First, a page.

Does she love TK? He thought. At the same time, however, another part of him curled inside his chest and gutturally snickered, a part that loved the thought of Davis losing to the one person he swore he'd never lose to. That side of him smirked and said, Does it matter? If you love Kari, then you'll do what you must to save her.
His heart hardened.
His throat tightened.
His muscles tensed.
If you love her, he thought, You'll learn to live without her.
And, finally, as he reached forward to grasp Kari's hands in his, Davis said it:
"He's right here." He pulled her hand forward through the sheet of rain between them, allowing her palm to pressure against his left breast where his heart raced against his pulse. "I'm right here, Kari. And I will never leave you."
Her tears immediately halted, no longer forming, no longer falling. She hesitated, her body a ball of stress as her muscles refused to cooperate with her. Her tendons grew sore and unrelentingly stiff, the cold soaked into both her and Davis's bones, but there was one plus in all of it.
Her eyes were still shut, awaiting the moment she could imagine her friends surrounding her and encouraging her to stray from the darkness and keep on the path to light.
"TK..." Her voice filled with relief. Kari even let out a small smile, tugging at the corner of her rosy lips. She felt the warmth radiating from Davis's chest, and allowed herself to imagine that TK was the one telling her to never fear the darkness of His Master's Voice. "I can't go to the Dark Ocean alone."
"I told you," Davis said as he pecked her on the forehead, holding her as tenderly as he imagined TK would. "I'll never let you go alone."
It never seemed to end, never seemed to care, never seemed to know where it fell until it hit the ground. Until then, the droplets were fast and ready, their beat a crescendo into the thunderlight of the sky, a life that sped through the winds like bullets catapulting through the air. Rain was free. Free.
Though her tears had stopped only seconds before, they soon formed again—but this time, it wasn't out of fear or anger that she cried. Davis didn't exactly know what emotion he saw spinning in her expression, only that her lips were curled into a half-ringlet of warmth and smiles, even as the teardrops rolled down the dimples on each corner of her cheek.
She then pulled her hand away from Davis's chest and turned her face toward the sky.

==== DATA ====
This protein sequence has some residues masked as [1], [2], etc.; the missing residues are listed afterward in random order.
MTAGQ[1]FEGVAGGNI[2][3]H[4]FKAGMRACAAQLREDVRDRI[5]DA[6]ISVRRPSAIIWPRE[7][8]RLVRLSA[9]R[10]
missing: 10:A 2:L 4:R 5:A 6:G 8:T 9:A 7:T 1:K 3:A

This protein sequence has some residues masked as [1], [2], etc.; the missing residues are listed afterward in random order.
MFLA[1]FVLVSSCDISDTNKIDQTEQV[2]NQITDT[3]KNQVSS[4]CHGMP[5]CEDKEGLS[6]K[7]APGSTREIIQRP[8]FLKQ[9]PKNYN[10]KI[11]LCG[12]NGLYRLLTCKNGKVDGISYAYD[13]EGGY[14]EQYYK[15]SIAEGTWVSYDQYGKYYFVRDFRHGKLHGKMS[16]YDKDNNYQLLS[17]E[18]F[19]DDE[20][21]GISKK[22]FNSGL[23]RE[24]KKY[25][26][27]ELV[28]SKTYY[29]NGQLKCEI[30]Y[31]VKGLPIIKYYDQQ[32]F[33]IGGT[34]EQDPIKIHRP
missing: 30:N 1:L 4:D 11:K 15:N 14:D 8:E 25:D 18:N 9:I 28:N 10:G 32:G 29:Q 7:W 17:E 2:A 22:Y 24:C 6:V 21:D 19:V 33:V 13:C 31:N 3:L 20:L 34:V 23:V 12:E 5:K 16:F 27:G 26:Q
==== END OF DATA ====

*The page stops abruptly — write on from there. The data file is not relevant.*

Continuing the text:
Listen, she seemed to say. Listen to the rain.
"Thank you," she said softly, "TK."
There was a flicker that flashed across her flesh, reminding Davis of a fuzzy television screen. The flicker buzzed like static, traveling to every pore, every cell, every memory in Kari's body. Davis didn't hesitate to rush forward again, his fingertips just barely brushing the cusp of her chin—but Kari merely opened her eyes to stare into the mercurial shift of his own, her tears falling like rain to the tips of her toes.
And, just like the floating data of a digimon carcass, Kari's body faded.
Thank you... Davis.
"Kari—" He stood so fast he made himself dizzy. His fever was quickly catching up with him, as if he hadn't realized it before. He dazedly took a few steps forward, reaching out into the thin gray atmosphere above, toward the heavens with its clouds so dark they seemed black, and blue lightning that struck ground dozens of miles away. To the sky, he reached and reached, and desired; desired to shoot into the aether like some kind of rocket and travel to the world Kari was now in, yet, in all their icy glory, all he touched was rain.
When he no longer had the strength to hold his hand toward the sky, his arm dropped to instead clutch his chest, his lips slamming into a gravelly roar as his voice boomed as loudly as the thunder splitting the sky in two. "KARI!"
The darkness edged closer, and before Davis realized it, the heat rushed to his head and he fainted, a fever painting him as if he were a canvas.
Hello, Motomiya Davis.
A voice coiled around his thoughts in an invisible embrace. He tried to see past the voice to the person within, to know whose warm arms encircled him like a mother's hug, but in the end, the only thing he saw was mounting darkness.
(Who are you?)
His voice echoed endlessly in the hall of darkness. He saw an illuminating white glow surround his body, allowing him to see only his five fingers twitching as he realized they were real, fingers that strained with strength as he opened his fist, then closed his fist, then opened and closed them again. His knuckles cracked, his muscles whined, his body floated endlessly in a pit of darkness he didn't recognize. Even so, he found himself entranced by the voice rippling across his psyche, catching his attention and holding it with every inkling of comprehension Davis had.
Who am I? the voice gently soothed.